HMS Queen Charlotte (1790)

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For other ships of the same name, see HMS Queen Charlotte.
Loutherbourg, The Glorious First of June.jpg
Lord Howe's action, or the Glorious First of June by Philippe-Jacques de Loutherbourg, painted 1795, shows the two flagships engaged on 1 June 1794. Queen Charlotte is to the left and Montagne to the right.
Career (Great Britain) Royal Navy Ensign
Name: HMS Queen Charlotte
Ordered: 12 December 1782
Builder: Chatham Dockyard
Laid down: 1 September 1785
Launched: 15 April 1790
Completed: 7 July 1790
Honours and
awards:

Participated in:

Fate: Blown up by accident, 17 March 1800
General characteristics [1]
Class & type: 100-gun first-rate ship of the line
Tons burthen: 2286
Length: 190 ft (58 m) (gundeck)
Beam: 52 ft 5.5 in (15.989 m)
Depth of hold: 22 ft 4 in (6.81 m)
Sail plan: Full-rigged ship
Armament: 100 guns:

Gundeck: 30 × 32-pounder guns
Middle gundeck: 28 × 24-pounder guns
Upper gundeck: 30 × 18-pounder guns
QD: 10 × 12-pounder guns

Fc: 2 × 12-pounder guns

HMS Queen Charlotte was a 100-gun first-rate ship of the line of the Royal Navy, launched on 15 April 1790 at Chatham. She was built to the draught of Royal George designed by Sir Edward Hunt, though with a modified armament.[1]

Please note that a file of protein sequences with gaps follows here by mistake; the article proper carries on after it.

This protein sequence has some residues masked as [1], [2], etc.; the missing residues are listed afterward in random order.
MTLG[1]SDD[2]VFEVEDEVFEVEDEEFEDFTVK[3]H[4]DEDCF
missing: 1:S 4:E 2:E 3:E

In 1794 the Queen Charlotte was the flagship of Admiral Lord Howe at the Battle of the Glorious First of June, and in 1795 she took part in the Battle of Groix.

Fate[edit]

At about 6am on 17 March 1800, whilst operating as the flagship of Vice-Admiral Lord Keith, Queen Charlotte was reconnoitring the island of [Capraia] Tuscan Archipelago when she caught fire. Keith was not aboard at the time and observed the disaster from the shore.[2]

The fire was believed to have resulted from loose hay having been accidentally thrown on a match tub.[2] Two or three American vessels lying at anchor off Leghorn were able to render valuable assistance, losing several men in the effort as the vessel's guns exploded in the heat.[2] Captain A. Todd wrote several accounts of the disaster that he gave to sailors to give to the Admiralty should they survive. He himself perished with his ship.[2] The crew was unable to extinguish the flames and at about 11am the ship blew up with the loss of 673 officers and men.[2]

Notes[edit]

  1. ^ a b Lavery, Ships of the Line vol.1, p183.
  2. ^ a b c d e Gossett (1986), pp.26-7.

References[edit]

  • Gossett, William Patrick (1986). The lost ships of the Royal Navy, 1793-1900. Mansell. ISBN 0-7201-1816-6. 
  • Lavery, Brian (2003): The Ship of the Line - Volume 1: The development of the battlefleet 1650-1850. Conway Maritime Press. ISBN 0-85177-252-8.
  • Winfield, Rif (2008): British Warships in the Age of Sail: 1793 - 1817. Seaforth Publishing. ISBN 978-1-84415-717-4.

External links[edit]